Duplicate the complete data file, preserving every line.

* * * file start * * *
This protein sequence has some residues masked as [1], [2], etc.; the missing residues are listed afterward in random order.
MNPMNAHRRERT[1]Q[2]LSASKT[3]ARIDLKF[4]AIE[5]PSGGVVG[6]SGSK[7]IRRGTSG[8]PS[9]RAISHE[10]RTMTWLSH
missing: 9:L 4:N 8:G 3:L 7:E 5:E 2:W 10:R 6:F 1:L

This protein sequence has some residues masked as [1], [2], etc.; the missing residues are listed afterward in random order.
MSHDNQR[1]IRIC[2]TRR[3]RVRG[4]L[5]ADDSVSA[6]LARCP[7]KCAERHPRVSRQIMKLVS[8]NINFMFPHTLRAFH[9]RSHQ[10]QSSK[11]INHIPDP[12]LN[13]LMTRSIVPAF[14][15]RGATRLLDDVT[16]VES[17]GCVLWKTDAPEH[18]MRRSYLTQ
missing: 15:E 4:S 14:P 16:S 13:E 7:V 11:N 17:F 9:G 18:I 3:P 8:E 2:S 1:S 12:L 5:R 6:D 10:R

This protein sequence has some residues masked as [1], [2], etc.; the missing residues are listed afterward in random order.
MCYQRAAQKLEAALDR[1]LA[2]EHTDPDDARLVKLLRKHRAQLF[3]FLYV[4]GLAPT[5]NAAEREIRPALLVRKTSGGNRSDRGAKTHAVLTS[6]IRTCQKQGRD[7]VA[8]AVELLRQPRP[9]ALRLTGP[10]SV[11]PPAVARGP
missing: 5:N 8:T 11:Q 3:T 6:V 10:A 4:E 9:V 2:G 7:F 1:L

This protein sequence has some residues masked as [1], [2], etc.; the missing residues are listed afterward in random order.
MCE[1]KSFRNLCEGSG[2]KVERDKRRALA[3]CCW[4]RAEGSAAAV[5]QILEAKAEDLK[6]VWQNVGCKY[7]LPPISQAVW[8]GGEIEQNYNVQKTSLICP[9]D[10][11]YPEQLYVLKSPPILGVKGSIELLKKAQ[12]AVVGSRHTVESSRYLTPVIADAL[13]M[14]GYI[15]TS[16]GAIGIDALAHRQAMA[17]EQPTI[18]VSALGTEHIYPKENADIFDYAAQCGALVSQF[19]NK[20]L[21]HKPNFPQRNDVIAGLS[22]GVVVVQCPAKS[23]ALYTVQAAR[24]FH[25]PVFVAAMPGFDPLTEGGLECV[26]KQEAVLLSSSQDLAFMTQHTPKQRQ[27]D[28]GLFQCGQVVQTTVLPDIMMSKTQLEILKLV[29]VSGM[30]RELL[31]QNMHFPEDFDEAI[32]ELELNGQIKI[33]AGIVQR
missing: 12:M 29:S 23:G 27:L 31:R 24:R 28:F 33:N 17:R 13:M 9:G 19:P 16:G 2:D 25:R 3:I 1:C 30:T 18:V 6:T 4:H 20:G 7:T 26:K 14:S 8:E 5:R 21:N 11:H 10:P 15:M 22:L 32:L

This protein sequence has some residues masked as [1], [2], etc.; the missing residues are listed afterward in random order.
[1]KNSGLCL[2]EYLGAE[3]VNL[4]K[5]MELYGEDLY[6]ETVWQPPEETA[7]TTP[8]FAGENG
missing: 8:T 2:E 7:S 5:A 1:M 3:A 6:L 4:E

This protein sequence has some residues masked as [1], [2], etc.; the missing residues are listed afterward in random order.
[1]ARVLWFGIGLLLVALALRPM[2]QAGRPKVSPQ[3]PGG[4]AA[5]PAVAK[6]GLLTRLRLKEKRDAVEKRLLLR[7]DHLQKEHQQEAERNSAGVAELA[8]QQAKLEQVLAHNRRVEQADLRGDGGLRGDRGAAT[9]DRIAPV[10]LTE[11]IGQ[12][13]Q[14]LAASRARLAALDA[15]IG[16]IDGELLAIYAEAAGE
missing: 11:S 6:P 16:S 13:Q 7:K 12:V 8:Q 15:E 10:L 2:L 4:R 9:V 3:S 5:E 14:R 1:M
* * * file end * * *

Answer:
This protein sequence has some residues masked as [1], [2], etc.; the missing residues are listed afterward in random order.
MNPMNAHRRERT[1]Q[2]LSASKT[3]ARIDLKF[4]AIE[5]PSGGVVG[6]SGSK[7]IRRGTSG[8]PS[9]RAISHE[10]RTMTWLSH
missing: 9:L 4:N 8:G 3:L 7:E 5:E 2:W 10:R 6:F 1:L

This protein sequence has some residues masked as [1], [2], etc.; the missing residues are listed afterward in random order.
MSHDNQR[1]IRIC[2]TRR[3]RVRG[4]L[5]ADDSVSA[6]LARCP[7]KCAERHPRVSRQIMKLVS[8]NINFMFPHTLRAFH[9]RSHQ[10]QSSK[11]INHIPDP[12]LN[13]LMTRSIVPAF[14][15]RGATRLLDDVT[16]VES[17]GCVLWKTDAPEH[18]MRRSYLTQ
missing: 15:E 4:S 14:P 16:S 13:E 7:V 11:N 17:F 9:G 18:I 3:P 8:E 2:S 1:S 12:L 5:R 6:D 10:R

This protein sequence has some residues masked as [1], [2], etc.; the missing residues are listed afterward in random order.
MCYQRAAQKLEAALDR[1]LA[2]EHTDPDDARLVKLLRKHRAQLF[3]FLYV[4]GLAPT[5]NAAEREIRPALLVRKTSGGNRSDRGAKTHAVLTS[6]IRTCQKQGRD[7]VA[8]AVELLRQPRP[9]ALRLTGP[10]SV[11]PPAVARGP
missing: 5:N 8:T 11:Q 3:T 6:V 10:A 4:E 9:V 2:G 7:F 1:L

This protein sequence has some residues masked as [1], [2], etc.; the missing residues are listed afterward in random order.
MCE[1]KSFRNLCEGSG[2]KVERDKRRALA[3]CCW[4]RAEGSAAAV[5]QILEAKAEDLK[6]VWQNVGCKY[7]LPPISQAVW[8]GGEIEQNYNVQKTSLICP[9]D[10][11]YPEQLYVLKSPPILGVKGSIELLKKAQ[12]AVVGSRHTVESSRYLTPVIADAL[13]M[14]GYI[15]TS[16]GAIGIDALAHRQAMA[17]EQPTI[18]VSALGTEHIYPKENADIFDYAAQCGALVSQF[19]NK[20]L[21]HKPNFPQRNDVIAGLS[22]GVVVVQCPAKS[23]ALYTVQAAR[24]FH[25]PVFVAAMPGFDPLTEGGLECV[26]KQEAVLLSSSQDLAFMTQHTPKQRQ[27]D[28]GLFQCGQVVQTTVLPDIMMSKTQLEILKLV[29]VSGM[30]RELL[31]QNMHFPEDFDEAI[32]ELELNGQIKI[33]AGIVQR
missing: 12:M 29:S 23:G 27:L 31:R 24:R 28:F 33:N 17:R 13:M 9:G 19:P 16:G 2:D 25:R 3:I 1:C 30:T 18:V 6:T 4:H 20:G 7:T 26:K 14:S 8:E 5:R 21:N 11:H 10:P 15:M 22:L 32:L

This protein sequence has some residues masked as [1], [2], etc.; the missing residues are listed afterward in random order.
[1]KNSGLCL[2]EYLGAE[3]VNL[4]K[5]MELYGEDLY[6]ETVWQPPEETA[7]TTP[8]FAGENG
missing: 8:T 2:E 7:S 5:A 1:M 3:A 6:L 4:E

This protein sequence has some residues masked as [1], [2], etc.; the missing residues are listed afterward in random order.
[1]ARVLWFGIGLLLVALALRPM[2]QAGRPKVSPQ[3]PGG[4]AA[5]PAVAK[6]GLLTRLRLKEKRDAVEKRLLLR[7]DHLQKEHQQEAERNSAGVAELA[8]QQAKLEQVLAHNRRVEQADLRGDGGLRGDRGAAT[9]DRIAPV[10]LTE[11]IGQ[12][13]Q[14]LAASRARLAALDA[15]IG[16]IDGELLAIYAEAAGE
missing: 11:S 6:P 16:S 13:Q 7:K 12:V 8:Q 15:E 10:L 2:L 4:R 9:V 3:S 5:E 14:R 1:M